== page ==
Effects of digestate solid fraction fertilisation on yield and soil carbon dioxide emission in a horticulture succession

  • Carmelo Maucieri Department of Agronomy, Food, Natural Resources, Animals and Environment, University of Padua, Legnaro (PD), Italy.
  • Carlo Nicoletto | carlo.nicoletto@unipd.it Department of Agronomy, Food, Natural Resources, Animals and Environment, University of Padua, Legnaro (PD), Italy.
  • Caterina Caruso Department of Agronomy, Food, Natural Resources, Animals and Environment, University of Padua, Legnaro (PD), Italy.
  • Paolo Sambo Department of Agronomy, Food, Natural Resources, Animals and Environment, University of Padua, Legnaro (PD), Italy.
  • Maurizio Borin Department of Agronomy, Food, Natural Resources, Animals and Environment, University of Padua, Legnaro (PD), Italy.

Abstract

The aim of this study was to evaluate the agronomical and environmental effects of digestate solid fraction (DSF) used as fertiliser in a vegetable crop succession (green bean, savoy cabbage, cabbage and cauliflower) in Northeast Italy (45°20’ N; 11°57’ E). Three fertilisation treatments were tested using DSF to substitute 0% (Tmin), 50% (T50) and 100% (T100) optimal level of mineral nitrogen fertilisation. The experiment was carried out from 22nd May 2014 (green bean sowing) to 3rd June 2015 (cabbage harvest). Summer and spring crops did not show significantly different marketable yield among fertilisation treatments with an average value (±standard error) of 9.0±0.5, 9.9±1.2 and 51.3±6.4 Mg ha–1 for green bean, cauliflower and cabbage, respectively. Lower DSF fertilisation effect was monitored on winter crop (savoy cabbage) with a marketable yield reduction of -35.1% than mineral fertilisation (25.9 Mg ha–1), whereas the T50 treatment was not significantly different compared to the two previous ones. Crop species significantly influenced the N use efficiencies with negative recovery and use efficiency indexes for the DSF fertilisation treatments. Soil CO2 emissions were not significantly influenced by fertilisation in all studied crops with median values always lower than 1 g m–2 h–1.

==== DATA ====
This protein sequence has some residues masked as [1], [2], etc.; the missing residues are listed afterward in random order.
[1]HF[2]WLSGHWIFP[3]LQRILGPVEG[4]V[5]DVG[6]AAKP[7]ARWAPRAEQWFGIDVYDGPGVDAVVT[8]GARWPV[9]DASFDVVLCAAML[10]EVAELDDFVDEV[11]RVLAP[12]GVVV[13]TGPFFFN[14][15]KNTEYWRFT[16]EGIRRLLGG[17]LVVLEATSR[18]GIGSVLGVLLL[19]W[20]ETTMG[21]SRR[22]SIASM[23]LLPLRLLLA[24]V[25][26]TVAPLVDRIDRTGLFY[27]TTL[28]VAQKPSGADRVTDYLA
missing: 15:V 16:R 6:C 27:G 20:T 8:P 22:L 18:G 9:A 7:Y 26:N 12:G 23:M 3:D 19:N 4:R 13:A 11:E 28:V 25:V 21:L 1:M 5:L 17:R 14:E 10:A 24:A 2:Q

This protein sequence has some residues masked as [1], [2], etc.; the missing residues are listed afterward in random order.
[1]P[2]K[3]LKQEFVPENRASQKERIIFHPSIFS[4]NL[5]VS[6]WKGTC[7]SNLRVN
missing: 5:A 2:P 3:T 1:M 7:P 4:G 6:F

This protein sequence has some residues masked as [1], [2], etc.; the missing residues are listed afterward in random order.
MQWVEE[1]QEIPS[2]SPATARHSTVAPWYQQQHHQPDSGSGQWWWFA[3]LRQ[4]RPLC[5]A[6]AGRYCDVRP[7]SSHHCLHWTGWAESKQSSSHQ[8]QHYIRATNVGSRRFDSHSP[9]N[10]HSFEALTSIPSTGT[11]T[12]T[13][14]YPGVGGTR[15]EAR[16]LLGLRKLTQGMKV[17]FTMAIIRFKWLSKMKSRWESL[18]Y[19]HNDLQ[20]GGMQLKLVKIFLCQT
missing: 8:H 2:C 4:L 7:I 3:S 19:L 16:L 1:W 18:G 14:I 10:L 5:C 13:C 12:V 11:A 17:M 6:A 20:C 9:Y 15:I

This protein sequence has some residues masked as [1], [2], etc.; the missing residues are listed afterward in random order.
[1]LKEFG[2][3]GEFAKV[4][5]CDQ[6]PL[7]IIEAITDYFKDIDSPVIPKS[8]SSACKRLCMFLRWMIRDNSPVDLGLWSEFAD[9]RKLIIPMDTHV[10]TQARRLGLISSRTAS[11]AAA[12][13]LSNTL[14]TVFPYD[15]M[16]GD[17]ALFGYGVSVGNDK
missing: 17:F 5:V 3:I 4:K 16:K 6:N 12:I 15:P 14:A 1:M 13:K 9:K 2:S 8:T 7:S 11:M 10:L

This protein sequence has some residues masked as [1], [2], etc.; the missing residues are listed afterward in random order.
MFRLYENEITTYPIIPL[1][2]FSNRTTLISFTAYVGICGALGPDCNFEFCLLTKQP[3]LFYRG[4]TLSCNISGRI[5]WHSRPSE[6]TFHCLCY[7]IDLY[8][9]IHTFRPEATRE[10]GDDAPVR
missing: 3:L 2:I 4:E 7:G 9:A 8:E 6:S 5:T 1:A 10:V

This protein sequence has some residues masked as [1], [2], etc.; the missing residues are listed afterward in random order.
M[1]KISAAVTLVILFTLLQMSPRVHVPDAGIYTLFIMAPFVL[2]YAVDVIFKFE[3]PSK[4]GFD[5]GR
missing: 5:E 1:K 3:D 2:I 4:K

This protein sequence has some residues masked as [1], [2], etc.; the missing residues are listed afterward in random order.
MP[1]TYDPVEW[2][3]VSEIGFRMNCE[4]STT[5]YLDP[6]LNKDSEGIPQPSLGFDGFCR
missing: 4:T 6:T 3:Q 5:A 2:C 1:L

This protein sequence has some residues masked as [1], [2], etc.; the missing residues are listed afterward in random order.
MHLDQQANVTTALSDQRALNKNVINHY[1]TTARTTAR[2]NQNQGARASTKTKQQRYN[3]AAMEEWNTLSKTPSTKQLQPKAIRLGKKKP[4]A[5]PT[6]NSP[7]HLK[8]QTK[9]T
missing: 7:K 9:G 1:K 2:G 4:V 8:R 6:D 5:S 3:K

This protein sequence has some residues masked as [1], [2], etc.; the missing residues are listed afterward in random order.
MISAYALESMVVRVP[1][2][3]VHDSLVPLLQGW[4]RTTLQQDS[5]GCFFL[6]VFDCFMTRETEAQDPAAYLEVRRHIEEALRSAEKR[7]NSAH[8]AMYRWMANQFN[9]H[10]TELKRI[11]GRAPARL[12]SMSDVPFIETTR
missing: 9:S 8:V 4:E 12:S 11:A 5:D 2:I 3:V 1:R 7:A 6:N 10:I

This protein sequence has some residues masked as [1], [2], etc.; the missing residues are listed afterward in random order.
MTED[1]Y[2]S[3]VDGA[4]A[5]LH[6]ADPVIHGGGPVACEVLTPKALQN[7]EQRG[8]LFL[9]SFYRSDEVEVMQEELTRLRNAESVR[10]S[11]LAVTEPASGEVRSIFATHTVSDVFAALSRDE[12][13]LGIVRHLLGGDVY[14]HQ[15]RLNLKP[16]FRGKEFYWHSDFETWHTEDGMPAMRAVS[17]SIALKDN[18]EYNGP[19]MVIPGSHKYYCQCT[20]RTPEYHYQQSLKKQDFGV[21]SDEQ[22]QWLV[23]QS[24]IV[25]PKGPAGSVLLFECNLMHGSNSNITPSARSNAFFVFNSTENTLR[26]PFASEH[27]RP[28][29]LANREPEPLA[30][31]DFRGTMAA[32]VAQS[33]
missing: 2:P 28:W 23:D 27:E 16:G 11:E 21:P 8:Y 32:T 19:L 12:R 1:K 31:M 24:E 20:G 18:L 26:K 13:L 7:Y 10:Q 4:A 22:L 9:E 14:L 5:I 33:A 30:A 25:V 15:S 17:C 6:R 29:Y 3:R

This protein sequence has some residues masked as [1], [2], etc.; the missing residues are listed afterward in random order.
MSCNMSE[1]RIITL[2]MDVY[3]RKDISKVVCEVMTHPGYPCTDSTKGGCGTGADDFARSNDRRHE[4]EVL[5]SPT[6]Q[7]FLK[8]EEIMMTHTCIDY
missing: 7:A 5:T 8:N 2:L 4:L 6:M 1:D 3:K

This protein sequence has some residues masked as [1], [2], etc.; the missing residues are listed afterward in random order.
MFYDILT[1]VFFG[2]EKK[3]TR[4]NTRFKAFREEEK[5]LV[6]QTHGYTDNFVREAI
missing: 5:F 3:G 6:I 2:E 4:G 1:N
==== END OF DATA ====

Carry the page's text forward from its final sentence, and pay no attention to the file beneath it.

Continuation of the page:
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Author Biographies

Carmelo Maucieri, Department of Agronomy, Food, Natural Resources, Animals and Environment, University of Padua, Legnaro (PD)
Department of Agronomy, Food, Natural Resources, Animals and Environment (DAFNAE)
Carlo Nicoletto, Department of Agronomy, Food, Natural Resources, Animals and Environment, University of Padua, Legnaro (PD)
Department of Agronomy, Food, Natural Resources, Animals and Environment (DAFNAE)
Caterina Caruso, Department of Agronomy, Food, Natural Resources, Animals and Environment, University of Padua, Legnaro (PD)
Department of Agronomy, Food, Natural Resources, Animals and Environment (DAFNAE)
Paolo Sambo, Department of Agronomy, Food, Natural Resources, Animals and Environment, University of Padua, Legnaro (PD)
Department of Agronomy, Food, Natural Resources, Animals and Environment (DAFNAE)
Maurizio Borin, Department of Agronomy, Food, Natural Resources, Animals and Environment, University of Padua, Legnaro (PD)
Department of Agronomy, Food, Natural Resources, Animals and Environment (DAFNAE)
Published
2017-06-27
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Original Articles
Keywords:
Cabbage, Cauliflower, Green bean, Savoy cabbage, Nitrogen
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How to Cite
Maucieri, C., Nicoletto, C., Caruso, C., Sambo, P., & Borin, M. (2017). Effects of digestate solid fraction fertilisation on yield and soil carbon dioxide emission in a horticulture succession. Italian Journal of Agronomy, 12(2). https://doi.org/10.4081/ija.2017.800